* * * * *

I hope you enjoyed this interview with Maria Gamb and that you’ll check out her new book Healing the Corporate World, which is coming to Amazon on Tuesday October 12, 2010. You can receive a complete library of beautiful personal development gifts when you buy the book on the day of its launch.

In addition, Maria is hosting an exciting FREE 4-day telesummit entitled “Transforming Business from the Inside Out” on October 4th - 7th with a distinguished panel of 9 of today's most innovative authors and speakers (including me!) on becoming the 'Change Agent' in your business, in your life and in the world!

If you’d like to attend, all you have to do is request a “launch reminder” about the book, and you’ll receive all the information to attend. If you cannot make the live event, you can download the audio at your convenience.

To find out how to buy Maria’s BOOK and receive these gifts, including the FREE pass to the 4-day online telesummit, go to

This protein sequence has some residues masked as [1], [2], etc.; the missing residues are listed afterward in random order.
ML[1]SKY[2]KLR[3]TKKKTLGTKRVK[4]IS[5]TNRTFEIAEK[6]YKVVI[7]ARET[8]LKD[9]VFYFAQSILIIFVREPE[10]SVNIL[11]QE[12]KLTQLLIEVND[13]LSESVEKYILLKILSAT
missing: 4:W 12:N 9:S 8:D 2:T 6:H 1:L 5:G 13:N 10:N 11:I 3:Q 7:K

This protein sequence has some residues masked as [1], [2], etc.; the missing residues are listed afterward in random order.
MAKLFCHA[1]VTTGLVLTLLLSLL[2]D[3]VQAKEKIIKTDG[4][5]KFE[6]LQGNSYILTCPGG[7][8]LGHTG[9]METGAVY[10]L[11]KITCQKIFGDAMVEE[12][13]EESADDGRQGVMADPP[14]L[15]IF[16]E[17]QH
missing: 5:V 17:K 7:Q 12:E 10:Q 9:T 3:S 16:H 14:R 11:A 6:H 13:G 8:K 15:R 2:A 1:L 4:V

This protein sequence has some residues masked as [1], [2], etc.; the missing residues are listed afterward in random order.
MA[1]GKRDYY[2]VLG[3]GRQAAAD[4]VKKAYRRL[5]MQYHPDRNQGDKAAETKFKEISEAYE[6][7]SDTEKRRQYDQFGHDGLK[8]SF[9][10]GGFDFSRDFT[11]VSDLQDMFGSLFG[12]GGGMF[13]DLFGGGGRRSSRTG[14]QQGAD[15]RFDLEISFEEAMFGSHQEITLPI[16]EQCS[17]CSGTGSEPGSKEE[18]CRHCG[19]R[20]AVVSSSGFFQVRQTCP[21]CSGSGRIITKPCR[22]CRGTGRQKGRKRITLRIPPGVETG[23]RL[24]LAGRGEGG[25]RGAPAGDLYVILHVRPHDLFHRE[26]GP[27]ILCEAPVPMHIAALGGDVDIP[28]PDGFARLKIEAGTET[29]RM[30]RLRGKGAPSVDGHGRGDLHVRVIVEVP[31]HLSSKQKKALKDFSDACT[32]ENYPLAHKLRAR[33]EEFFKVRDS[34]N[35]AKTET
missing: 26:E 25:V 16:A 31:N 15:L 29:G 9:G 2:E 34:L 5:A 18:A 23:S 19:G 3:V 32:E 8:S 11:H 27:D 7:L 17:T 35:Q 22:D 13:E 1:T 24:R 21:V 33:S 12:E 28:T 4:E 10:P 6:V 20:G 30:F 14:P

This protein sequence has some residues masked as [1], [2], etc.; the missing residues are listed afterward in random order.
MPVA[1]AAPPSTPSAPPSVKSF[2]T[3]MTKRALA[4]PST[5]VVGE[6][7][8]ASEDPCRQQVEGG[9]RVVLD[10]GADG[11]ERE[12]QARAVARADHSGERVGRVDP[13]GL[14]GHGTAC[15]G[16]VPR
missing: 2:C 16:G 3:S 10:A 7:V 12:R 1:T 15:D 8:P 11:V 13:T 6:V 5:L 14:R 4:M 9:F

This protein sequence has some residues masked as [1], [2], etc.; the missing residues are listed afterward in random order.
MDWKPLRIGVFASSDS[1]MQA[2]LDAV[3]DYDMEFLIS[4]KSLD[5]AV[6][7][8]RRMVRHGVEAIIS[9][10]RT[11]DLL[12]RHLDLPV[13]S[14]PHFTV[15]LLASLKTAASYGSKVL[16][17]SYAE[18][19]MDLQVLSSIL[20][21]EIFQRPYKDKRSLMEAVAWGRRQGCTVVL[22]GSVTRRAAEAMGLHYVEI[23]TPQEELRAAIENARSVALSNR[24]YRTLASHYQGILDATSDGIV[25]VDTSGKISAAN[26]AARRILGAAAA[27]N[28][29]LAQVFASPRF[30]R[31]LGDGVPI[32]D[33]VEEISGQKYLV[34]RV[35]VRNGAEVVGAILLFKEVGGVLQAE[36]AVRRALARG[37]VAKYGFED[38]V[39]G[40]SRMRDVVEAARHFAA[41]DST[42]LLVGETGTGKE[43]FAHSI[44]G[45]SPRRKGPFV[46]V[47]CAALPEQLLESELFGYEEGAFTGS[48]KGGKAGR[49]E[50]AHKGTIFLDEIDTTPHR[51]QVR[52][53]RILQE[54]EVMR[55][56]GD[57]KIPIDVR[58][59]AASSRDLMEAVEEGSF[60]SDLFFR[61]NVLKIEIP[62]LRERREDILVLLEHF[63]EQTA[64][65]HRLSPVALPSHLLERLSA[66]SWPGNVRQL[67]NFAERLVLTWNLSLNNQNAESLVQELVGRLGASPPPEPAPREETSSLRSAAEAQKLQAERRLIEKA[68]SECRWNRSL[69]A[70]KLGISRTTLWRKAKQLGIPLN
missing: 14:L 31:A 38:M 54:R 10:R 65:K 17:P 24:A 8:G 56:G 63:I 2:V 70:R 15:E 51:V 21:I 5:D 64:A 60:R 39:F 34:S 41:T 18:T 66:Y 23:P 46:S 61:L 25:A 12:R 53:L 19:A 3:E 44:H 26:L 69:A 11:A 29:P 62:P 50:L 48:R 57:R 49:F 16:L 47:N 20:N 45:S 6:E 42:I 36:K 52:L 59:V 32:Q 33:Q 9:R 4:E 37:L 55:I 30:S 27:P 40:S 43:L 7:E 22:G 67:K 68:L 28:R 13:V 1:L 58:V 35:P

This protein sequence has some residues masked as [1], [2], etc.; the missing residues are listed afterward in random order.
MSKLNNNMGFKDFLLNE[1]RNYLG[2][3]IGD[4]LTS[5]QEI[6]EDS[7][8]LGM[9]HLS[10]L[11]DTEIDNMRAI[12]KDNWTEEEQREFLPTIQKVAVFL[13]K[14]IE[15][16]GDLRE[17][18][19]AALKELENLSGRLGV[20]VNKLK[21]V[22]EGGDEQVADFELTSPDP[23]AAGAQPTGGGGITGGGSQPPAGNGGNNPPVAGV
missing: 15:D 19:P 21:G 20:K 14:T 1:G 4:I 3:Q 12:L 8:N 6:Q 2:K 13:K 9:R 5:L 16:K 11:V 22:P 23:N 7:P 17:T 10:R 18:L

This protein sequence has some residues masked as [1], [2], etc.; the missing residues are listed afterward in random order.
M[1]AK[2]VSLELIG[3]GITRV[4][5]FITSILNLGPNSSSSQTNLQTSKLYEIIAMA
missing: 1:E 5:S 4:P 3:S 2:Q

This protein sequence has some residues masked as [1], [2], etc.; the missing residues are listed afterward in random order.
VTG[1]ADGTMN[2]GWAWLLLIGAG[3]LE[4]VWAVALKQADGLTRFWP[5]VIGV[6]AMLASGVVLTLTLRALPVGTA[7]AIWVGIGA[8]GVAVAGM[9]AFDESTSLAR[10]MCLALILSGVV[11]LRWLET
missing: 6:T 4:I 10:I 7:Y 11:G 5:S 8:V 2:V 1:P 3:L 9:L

You can read all about the TELESUMMIT and the guests at

Be sure to follow Maria tomorrow when the next stop on her Virtual Blog Tour is Yvonne Perry blog at

As usual, please do feel free to share your comments and thoughts below. I love reading your feedback.

Wednesday, September 22, 2010

The Rational Entrepreneur

Usually, I don't consider myself smart enough to take on the folks at the Harvard Business Review. But this article, passed along by my good friend Barry Moltz, caught my attention. It describes entrepreneurs as being in the grip of a compulsive disease, from which most fail miserably.

You see, I've always thought of being an entrepreneur as a very sober, rational choice, while having a job seems risky and crazy to me.

Take my case. I am one of five children, all with engineering degrees. And the only one to be self-employed since my great-ancestor John Gallagher sold pots and pans from a cart in Portland, Maine in the 1800s. I've now spent more than a third of my career working for myself, most of it selling my own services (writing) or content (books, speaking, webinars, etc.).

From where I sit, I have seen so many of my friends and family members lose their jobs over the last couple of years – most after long tenures of working really hard. Good people whose only crime was making too much money, being 52 years old, or being in the wrong place at the wrong time when some executive decided to "align the company with our future strategy." Many of them had to wait months to get back to work again. And the percentage of smart people I know who have gone through this is, to me, stupefying.